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RBI Is Right In Taking Cautious Approach With Its Monetary Policies: Economists
The economists are of the thought that inflation can stay sticky and there could be a few dangers to the higher side, given the current rise in product costs.
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The Reserve Bank of India (RBI) is steadily moving forward to ease out the unprecedented steps it has taken since last year to restrict the damage to the Indian economy from the ongoing COVID-19 pandemic. The Monetary Policy Committee (MPC) recently decided to keep the benchmark interest rate unchanged at 4 per cent, however, maintained an accommodative stance.
The MPC led by Shaktikanta Das, RBI Governor maintained the status quo, the eighth time in a row, meanwhile, benchmark repurchase (repo) rate at 4 per cent. Das stated that MPC unanimously voted to keep the interest rate unchanged and move forward to continue with its accommodative stance as long as it is required to support growth and keep inflation within the target.
However, one question stands which is whether the central bank is correct in its approach or not.
"Central banks around the world are balancing the growth and inflation dynamics. RBI is right in taking a cautious approach though it would be appropriate to start winding up some of the excesses with regards to liquidity. While growth is recovering, the size of the economy is well below the non-Covid trend. A calibrated approach which encompasses gradual withdrawal of liquidity and hike in reverse repo rate remains the best option to tackle the risks at least in the near term," said Senior Economist at Kotak Institutional Equities, Suvodeep Rakshit.
To withdraw the measures it took to restrict the financial crisis in 2008, the central bank also took a similar approach at that time.
"There is possibly no other way but to approach the normalisation of monetary policy with baby steps. The Indian economy is on the path to recovery, but this remains uneven. Some MPC members do believe that the data lags in the system have led to a limited understanding of the divergence in stress across the economy. Further, the continuation of some of the measures that are targeted towards alleviating the pain of the small and medium segment continues, another indication that certain sectors may still be seeing stress even as the headline economic indicators improve," said Chief Economist at YES Bank, Indranil Pan.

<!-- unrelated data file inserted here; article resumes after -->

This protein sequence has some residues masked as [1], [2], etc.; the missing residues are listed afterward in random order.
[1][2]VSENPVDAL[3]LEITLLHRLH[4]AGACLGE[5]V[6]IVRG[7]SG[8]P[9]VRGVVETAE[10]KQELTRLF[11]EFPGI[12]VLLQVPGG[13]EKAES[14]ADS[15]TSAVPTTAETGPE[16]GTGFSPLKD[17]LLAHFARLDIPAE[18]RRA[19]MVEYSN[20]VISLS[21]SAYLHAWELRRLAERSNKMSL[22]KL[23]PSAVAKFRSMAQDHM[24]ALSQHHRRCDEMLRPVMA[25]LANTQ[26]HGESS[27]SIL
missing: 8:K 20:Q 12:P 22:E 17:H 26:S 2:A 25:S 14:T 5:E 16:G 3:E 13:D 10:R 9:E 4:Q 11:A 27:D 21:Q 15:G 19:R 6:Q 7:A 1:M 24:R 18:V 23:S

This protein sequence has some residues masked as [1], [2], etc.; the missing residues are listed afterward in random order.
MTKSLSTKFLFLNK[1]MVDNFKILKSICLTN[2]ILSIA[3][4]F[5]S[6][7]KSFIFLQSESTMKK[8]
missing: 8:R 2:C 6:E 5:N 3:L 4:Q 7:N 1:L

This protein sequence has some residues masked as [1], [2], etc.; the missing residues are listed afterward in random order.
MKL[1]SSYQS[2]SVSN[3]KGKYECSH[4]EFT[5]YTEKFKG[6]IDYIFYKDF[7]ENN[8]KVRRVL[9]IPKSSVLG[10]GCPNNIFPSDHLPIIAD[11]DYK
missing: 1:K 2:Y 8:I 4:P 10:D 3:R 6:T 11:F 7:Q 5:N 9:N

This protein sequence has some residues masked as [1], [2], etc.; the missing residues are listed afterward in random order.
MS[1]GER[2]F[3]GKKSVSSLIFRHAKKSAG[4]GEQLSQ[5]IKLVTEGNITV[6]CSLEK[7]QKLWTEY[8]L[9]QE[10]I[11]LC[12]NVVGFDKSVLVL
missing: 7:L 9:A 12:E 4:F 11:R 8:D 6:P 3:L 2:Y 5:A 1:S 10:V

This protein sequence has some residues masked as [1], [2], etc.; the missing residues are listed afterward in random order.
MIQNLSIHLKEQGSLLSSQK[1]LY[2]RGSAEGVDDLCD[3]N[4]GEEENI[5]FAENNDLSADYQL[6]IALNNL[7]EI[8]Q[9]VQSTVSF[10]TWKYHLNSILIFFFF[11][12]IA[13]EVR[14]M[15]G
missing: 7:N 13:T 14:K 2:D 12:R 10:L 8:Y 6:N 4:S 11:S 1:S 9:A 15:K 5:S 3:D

According to the Pan, the world over, while policy reversal is being talked of, no central bank is intending to rock the boat. In India, any aggressive steps at policy unwind can risk an increase in the borrowing costs and a derailment of the economic momentum. "Furthermore, uncertainties of global growth, high commodity prices and the associated risks of a pass-through to retail inflation could pose a problem for the ongoing demand-side recovery," said Pan.
The economists are of the thought that inflation can stay sticky and there could be a few dangers to the higher side, given the current rise in product costs. The central bank can prioritise growth over inflation while keeping a close watch on any indication of demand-led inflation. In the month of August, the retail inflation is recorded at 5.3 per cent, as per RBI.